The Land of the (Not Quite) Free: Women and Religion Behind Bars by Amy Levin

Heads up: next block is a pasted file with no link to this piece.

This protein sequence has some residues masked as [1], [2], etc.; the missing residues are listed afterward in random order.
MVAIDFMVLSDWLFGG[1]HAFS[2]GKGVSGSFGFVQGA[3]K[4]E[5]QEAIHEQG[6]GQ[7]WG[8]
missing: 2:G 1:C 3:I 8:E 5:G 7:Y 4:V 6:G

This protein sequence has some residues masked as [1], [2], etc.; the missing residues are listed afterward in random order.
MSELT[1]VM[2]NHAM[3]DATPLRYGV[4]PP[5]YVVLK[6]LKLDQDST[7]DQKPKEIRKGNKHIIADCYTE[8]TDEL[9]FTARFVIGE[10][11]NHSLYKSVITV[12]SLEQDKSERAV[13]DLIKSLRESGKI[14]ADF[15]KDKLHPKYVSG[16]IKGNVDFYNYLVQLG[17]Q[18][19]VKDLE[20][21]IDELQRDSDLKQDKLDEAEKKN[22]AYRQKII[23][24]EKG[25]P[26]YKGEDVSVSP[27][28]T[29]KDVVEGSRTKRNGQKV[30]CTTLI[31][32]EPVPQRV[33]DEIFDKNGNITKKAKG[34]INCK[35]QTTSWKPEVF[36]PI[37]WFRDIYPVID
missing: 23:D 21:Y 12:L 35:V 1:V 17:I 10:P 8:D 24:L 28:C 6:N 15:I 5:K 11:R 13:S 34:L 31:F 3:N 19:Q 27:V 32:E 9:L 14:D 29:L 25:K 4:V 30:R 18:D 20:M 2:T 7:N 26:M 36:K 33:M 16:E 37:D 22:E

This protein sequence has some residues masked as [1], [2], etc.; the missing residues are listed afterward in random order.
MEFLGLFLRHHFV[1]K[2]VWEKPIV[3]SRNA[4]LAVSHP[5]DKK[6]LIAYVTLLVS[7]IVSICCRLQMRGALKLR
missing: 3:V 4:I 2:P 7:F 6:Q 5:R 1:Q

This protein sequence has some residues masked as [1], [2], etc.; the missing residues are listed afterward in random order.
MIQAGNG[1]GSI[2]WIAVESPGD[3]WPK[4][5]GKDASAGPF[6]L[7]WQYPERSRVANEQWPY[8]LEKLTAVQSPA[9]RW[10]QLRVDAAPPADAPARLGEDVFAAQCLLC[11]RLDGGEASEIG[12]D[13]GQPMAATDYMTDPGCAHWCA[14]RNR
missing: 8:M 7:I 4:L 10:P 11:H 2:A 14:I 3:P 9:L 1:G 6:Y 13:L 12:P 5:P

The sun was setting on an early Friday evening in October 2008 as I pulled into the parking lot of the Iowa Correctional Institute for Women, a maximum level security prison housing nearly 700 inmates. Though the serene drive on Iowa’s main highway lasted a mere 40 minutes from Grinnell to Mitchellville, my co-teacher and I felt worlds away from our tiny utopian bubble of books and booze. As we gathered our teaching materials for a course we designed called “Feminist Playwriting,” we made sure not to bring in any contraband, one of the many precautions given during our orientation for students participating in Grinnell Liberal Arts in Prison, a program created in 2003 that allows students to design liberal arts courses in either a men or women’s Iowa prison. My experience interacting with an incredible roomful of women, some who would suffer behind bars for the rest of their lives, was needless to say a life changing experience. That semester ignited a fire in me for prison rights, which recently has manifested in a concern for the nexus of religion and prison. Continue reading “The Land of the (Not Quite) Free: Women and Religion Behind Bars by Amy Levin”

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